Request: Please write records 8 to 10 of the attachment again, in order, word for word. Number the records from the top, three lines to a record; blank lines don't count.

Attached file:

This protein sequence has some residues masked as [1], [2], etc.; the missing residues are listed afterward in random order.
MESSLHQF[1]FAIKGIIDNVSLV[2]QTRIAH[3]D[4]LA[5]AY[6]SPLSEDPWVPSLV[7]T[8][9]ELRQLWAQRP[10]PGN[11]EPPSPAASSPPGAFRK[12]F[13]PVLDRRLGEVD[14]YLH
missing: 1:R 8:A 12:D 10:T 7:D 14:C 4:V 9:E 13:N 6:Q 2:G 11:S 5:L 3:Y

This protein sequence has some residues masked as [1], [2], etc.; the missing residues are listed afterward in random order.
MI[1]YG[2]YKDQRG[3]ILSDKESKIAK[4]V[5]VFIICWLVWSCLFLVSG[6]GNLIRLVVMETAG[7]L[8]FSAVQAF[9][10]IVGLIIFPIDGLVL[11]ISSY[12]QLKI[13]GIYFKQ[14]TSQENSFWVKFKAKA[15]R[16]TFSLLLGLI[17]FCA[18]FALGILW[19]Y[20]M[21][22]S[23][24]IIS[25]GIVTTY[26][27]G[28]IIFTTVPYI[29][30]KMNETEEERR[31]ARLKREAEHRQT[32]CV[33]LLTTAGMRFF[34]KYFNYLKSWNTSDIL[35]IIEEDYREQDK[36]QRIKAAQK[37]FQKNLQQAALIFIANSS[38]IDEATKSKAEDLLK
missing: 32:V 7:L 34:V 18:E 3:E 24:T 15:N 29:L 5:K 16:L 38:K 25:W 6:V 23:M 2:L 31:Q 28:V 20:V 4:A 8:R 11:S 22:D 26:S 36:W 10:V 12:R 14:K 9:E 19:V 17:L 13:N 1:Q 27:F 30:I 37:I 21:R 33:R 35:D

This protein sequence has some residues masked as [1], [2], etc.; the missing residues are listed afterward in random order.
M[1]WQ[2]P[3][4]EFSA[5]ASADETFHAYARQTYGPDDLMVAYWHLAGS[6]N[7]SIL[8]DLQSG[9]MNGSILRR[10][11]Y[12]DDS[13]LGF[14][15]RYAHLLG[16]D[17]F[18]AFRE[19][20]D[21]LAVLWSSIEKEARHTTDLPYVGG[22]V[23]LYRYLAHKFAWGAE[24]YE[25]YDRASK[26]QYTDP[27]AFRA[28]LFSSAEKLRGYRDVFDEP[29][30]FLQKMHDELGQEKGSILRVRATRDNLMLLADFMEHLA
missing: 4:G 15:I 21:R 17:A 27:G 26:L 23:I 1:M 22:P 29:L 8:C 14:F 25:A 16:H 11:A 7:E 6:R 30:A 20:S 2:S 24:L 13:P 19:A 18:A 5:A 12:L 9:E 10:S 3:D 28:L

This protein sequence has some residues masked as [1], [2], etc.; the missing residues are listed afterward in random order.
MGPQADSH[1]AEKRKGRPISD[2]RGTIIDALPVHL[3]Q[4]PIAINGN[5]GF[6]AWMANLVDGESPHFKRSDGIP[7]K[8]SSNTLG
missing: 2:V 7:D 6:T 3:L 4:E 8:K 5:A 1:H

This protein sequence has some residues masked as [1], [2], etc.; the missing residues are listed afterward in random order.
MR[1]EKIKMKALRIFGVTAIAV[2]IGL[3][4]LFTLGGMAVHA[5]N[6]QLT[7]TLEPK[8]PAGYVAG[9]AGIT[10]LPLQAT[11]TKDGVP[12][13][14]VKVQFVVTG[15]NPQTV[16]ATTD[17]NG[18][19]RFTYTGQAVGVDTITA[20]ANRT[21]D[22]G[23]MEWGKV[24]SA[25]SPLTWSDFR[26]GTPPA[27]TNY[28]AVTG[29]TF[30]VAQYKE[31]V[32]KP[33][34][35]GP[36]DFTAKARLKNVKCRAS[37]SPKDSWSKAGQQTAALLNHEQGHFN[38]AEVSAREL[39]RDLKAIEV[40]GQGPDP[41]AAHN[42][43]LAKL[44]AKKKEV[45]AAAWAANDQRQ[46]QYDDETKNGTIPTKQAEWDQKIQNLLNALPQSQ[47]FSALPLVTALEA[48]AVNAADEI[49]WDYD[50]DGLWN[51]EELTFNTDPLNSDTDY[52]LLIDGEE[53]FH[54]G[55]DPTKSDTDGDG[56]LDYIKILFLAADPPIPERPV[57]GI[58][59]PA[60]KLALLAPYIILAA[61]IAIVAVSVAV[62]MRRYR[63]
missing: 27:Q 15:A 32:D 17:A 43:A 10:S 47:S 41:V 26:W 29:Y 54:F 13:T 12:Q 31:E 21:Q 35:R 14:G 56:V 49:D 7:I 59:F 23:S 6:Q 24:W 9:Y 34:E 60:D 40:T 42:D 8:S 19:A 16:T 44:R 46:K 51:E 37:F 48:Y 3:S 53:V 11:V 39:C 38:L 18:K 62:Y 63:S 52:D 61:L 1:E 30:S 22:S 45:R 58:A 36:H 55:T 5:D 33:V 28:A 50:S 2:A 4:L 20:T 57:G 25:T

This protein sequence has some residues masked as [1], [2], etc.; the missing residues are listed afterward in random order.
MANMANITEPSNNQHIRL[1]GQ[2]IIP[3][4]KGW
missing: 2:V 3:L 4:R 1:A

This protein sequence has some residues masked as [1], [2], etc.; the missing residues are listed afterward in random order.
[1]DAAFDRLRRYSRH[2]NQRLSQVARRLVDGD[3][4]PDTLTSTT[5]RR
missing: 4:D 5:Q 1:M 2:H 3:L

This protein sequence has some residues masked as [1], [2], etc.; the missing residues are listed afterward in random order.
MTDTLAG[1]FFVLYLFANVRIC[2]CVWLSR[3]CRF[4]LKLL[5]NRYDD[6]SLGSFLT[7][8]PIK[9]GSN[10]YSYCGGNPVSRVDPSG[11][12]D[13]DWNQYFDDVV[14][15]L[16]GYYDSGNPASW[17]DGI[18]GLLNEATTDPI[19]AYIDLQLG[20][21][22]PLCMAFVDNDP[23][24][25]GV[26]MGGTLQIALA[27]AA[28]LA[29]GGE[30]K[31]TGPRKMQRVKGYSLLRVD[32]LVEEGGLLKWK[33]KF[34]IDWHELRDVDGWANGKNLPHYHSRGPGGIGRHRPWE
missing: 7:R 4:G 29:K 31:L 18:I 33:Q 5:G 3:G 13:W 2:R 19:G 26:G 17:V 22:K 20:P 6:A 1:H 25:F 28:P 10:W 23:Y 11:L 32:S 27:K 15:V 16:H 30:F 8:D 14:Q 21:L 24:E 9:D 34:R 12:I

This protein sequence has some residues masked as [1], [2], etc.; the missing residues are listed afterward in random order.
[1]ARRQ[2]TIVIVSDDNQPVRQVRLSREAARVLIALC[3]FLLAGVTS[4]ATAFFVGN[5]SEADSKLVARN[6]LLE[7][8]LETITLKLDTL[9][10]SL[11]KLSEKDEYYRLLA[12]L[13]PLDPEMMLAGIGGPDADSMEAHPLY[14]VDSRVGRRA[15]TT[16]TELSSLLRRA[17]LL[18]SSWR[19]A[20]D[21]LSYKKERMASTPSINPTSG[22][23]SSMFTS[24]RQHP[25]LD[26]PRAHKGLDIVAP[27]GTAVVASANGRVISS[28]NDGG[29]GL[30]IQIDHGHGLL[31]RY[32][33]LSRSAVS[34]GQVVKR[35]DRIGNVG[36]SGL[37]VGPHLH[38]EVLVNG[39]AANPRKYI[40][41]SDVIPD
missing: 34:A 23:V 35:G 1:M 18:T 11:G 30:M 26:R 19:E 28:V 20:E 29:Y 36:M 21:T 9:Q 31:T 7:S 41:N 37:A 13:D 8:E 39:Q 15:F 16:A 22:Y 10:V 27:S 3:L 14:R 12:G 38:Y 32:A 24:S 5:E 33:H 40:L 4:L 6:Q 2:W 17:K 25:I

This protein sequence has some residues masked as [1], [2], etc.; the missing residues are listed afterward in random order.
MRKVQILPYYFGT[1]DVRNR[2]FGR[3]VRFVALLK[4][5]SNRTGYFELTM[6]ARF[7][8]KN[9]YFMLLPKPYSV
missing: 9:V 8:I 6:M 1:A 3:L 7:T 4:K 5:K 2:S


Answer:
This protein sequence has some residues masked as [1], [2], etc.; the missing residues are listed afterward in random order.
MTDTLAG[1]FFVLYLFANVRIC[2]CVWLSR[3]CRF[4]LKLL[5]NRYDD[6]SLGSFLT[7][8]PIK[9]GSN[10]YSYCGGNPVSRVDPSG[11][12]D[13]DWNQYFDDVV[14][15]L[16]GYYDSGNPASW[17]DGI[18]GLLNEATTDPI[19]AYIDLQLG[20][21][22]PLCMAFVDNDP[23][24][25]GV[26]MGGTLQIALA[27]AA[28]LA[29]GGE[30]K[31]TGPRKMQRVKGYSLLRVD[32]LVEEGGLLKWK[33]KF[34]IDWHELRDVDGWANGKNLPHYHSRGPGGIGRHRPWE
missing: 7:R 4:G 29:K 31:L 18:I 33:Q 5:G 3:G 13:W 2:R 19:G 26:G 17:V 22:K 20:P 6:A 1:H 25:F 28:P 10:W 23:Y 11:L 32:S 27:K 15:V 16:H 30:F 8:D 14:Q 21:L 24:E 9:D 34:R 12:I

This protein sequence has some residues masked as [1], [2], etc.; the missing residues are listed afterward in random order.
[1]ARRQ[2]TIVIVSDDNQPVRQVRLSREAARVLIALC[3]FLLAGVTS[4]ATAFFVGN[5]SEADSKLVARN[6]LLE[7][8]LETITLKLDTL[9][10]SL[11]KLSEKDEYYRLLA[12]L[13]PLDPEMMLAGIGGPDADSMEAHPLY[14]VDSRVGRRA[15]TT[16]TELSSLLRRA[17]LL[18]SSWR[19]A[20]D[21]LSYKKERMASTPSINPTSG[22][23]SSMFTS[24]RQHP[25]LD[26]PRAHKGLDIVAP[27]GTAVVASANGRVISS[28]NDGG[29]GL[30]IQIDHGHGLL[31]RY[32][33]LSRSAVS[34]GQVVKR[35]DRIGNVG[36]SGL[37]VGPHLH[38]EVLVNG[39]AANPRKYI[40][41]SDVIPD
missing: 34:A 23:V 35:G 1:M 18:T 11:G 30:M 26:R 19:E 28:V 20:E 29:Y 36:M 21:T 9:Q 31:T 7:S 41:N 37:A 13:D 8:E 39:Q 15:F 16:A 22:Y 10:V 27:S 3:L 14:R 12:G 38:Y 32:A 24:S 5:E 33:H 40:L 4:L 6:Q 2:W 17:K 25:I

This protein sequence has some residues masked as [1], [2], etc.; the missing residues are listed afterward in random order.
MRKVQILPYYFGT[1]DVRNR[2]FGR[3]VRFVALLK[4][5]SNRTGYFELTM[6]ARF[7][8]KN[9]YFMLLPKPYSV
missing: 9:V 8:I 6:M 1:A 3:L 7:T 4:K 5:K 2:S